The lawyer for the woman who accused a federal cabinet minister of a 1988 rape says Prime Minister Scott Morrison should sideline the minister while authorities investigate, as a new letter about a Labor MP escalates claims about sexual assault.
A debate over whether to name the minister intensified late on Sunday when claims Victorian Liberal Senator Sarah Henderson said she had been told of an alleged rape by a Labor MP and had forwarded the claim to the Australian Federal Police.
Liberal senator Sarah Henderson.Credit:Alex Ellinghausen
Senator Henderson did not name the MP but said she had received an email from a woman on Sunday afternoon that alleged the rape. She gave no further details of what was contained in the letter.
Marque Lawyers partner Michael Bradley said the cabinet minister should stand aside because his integrity was in question and the alleged crime cast a shadow over the entire government.
But Mr Morrison rejected calls for the man’s resignation or a special inquiry into the events of three decades ago, arguing the code of conduct for ministers only required someone to step aside if and when police laid charges.
Health Minister Greg Hunt warned against speculation about the cabinet minister’s identity by citing advice from the Australian Federal Police about the risk to an investigation from public commentary on a case.
Former prime minister Malcolm Turnbull revealed on Sunday he and his wife, Lucy, had received a letter from the woman at the end of 2019 with details of the alleged crime.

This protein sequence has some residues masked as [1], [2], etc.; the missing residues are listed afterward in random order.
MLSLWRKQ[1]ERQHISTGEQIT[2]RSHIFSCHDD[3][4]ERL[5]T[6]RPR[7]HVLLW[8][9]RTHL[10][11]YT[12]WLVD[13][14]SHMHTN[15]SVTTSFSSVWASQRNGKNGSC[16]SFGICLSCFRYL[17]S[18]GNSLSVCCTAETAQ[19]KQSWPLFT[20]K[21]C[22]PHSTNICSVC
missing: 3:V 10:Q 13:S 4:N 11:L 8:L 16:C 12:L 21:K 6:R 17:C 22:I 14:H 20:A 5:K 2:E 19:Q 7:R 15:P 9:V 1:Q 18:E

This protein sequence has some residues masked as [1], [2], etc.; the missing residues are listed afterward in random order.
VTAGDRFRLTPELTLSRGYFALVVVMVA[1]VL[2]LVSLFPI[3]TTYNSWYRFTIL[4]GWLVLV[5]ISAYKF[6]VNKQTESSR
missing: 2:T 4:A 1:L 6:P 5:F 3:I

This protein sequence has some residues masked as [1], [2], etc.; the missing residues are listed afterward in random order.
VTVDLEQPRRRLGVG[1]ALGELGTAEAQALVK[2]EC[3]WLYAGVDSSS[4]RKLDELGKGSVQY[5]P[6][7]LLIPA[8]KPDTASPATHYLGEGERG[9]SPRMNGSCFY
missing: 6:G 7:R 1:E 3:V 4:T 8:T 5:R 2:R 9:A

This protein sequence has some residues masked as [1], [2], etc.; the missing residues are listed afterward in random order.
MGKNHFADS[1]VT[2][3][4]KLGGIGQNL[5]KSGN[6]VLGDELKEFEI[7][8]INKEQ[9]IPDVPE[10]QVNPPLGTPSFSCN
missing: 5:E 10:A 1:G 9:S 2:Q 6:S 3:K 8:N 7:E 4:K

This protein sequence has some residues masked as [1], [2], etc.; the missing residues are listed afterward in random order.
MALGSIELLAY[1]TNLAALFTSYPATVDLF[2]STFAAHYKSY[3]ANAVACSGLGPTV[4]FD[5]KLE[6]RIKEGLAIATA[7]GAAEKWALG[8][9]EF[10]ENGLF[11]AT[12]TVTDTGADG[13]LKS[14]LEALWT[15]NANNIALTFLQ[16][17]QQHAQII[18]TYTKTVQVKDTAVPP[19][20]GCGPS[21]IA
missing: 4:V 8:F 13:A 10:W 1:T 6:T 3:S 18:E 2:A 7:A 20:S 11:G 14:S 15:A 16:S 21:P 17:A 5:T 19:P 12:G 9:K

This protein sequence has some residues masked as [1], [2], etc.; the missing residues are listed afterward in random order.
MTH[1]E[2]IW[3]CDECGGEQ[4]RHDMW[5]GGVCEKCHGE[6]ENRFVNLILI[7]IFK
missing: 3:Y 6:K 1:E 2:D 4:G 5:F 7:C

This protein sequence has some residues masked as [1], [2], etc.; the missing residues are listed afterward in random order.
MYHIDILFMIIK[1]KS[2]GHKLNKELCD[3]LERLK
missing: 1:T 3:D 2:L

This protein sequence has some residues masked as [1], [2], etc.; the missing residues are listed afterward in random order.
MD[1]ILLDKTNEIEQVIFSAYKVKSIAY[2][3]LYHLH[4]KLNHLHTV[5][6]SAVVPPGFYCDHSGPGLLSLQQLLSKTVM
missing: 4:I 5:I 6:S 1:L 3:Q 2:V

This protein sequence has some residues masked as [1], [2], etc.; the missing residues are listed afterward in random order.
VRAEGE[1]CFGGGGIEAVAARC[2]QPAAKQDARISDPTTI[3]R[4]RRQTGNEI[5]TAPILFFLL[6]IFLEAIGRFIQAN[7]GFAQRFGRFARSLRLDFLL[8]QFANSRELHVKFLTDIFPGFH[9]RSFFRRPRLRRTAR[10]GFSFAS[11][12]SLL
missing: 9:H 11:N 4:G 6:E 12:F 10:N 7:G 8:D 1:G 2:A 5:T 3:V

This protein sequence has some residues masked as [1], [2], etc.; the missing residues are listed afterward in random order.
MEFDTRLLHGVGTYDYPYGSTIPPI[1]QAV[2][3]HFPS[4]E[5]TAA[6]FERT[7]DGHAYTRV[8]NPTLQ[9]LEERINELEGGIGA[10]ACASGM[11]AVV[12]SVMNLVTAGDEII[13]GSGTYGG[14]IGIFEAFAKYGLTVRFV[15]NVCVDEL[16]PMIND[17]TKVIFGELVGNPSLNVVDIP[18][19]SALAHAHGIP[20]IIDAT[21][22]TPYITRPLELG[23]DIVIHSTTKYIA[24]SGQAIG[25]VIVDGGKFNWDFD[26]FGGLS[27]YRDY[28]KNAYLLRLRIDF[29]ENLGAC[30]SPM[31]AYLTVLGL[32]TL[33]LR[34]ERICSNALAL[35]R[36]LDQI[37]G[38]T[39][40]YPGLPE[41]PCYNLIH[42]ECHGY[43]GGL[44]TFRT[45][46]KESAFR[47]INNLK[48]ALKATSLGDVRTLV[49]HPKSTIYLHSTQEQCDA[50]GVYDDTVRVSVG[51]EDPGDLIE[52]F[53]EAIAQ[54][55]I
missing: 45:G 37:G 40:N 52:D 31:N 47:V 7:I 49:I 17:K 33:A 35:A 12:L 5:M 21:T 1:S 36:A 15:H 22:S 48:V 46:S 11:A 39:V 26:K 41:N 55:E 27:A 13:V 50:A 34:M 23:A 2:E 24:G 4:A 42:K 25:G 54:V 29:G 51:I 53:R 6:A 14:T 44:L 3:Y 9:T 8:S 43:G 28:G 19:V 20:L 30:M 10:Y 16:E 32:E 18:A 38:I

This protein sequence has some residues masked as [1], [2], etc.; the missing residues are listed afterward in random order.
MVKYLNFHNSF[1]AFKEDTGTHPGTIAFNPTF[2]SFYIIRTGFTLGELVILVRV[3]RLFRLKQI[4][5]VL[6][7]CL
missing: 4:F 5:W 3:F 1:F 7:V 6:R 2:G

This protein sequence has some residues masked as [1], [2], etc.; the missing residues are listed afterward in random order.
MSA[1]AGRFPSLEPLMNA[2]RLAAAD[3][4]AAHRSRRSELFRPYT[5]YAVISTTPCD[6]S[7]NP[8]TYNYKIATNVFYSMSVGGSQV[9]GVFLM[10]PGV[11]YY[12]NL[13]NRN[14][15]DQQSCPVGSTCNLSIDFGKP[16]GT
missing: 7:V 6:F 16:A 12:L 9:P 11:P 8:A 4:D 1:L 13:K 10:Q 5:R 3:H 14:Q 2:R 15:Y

Mr Turnbull said the woman had described a “pretty horrific rape” and said she had kept extensive diaries, which he thought might be produced at any coronial or other inquiry.
The woman who accused the cabinet minister told NSW Police early last year she had been raped by the man in January 1988, when she was 16. She had not made a formal statement when she returned home to Adelaide, where took her life in June, leading the police to suspend their investigation.
South Australian Police are preparing a report for the state coroner amid an intense debate over the publicity given to the woman and her claims after the ABC revealed an anonymous letter about her case on Friday.
Labor leader Anthony Albanese said Mr Morrison faced a “test” over whether to hold an investigation or ask the minister to step aside.
“It’s his responsibility – he solely appoints the cabinet. He must assure himself that it’s appropriate that the current make-up of the cabinet can continue,” he said.
The Labor leader did not say the cabinet minister should step aside, resign or be removed.
Mr Bradley, who founded Marque Lawyers and acted for the woman at the time she made her complaint to police, said the minister should step aside during the investigations due to questions of integrity, not necessarily the law.
“I think he will have to stand aside, at the moment at least, because he’s been accused of such a grave crime,” Mr Bradley said.
“It’s untenable for him not to, I would think. It’s not really a legal question, it’s a question of propriety.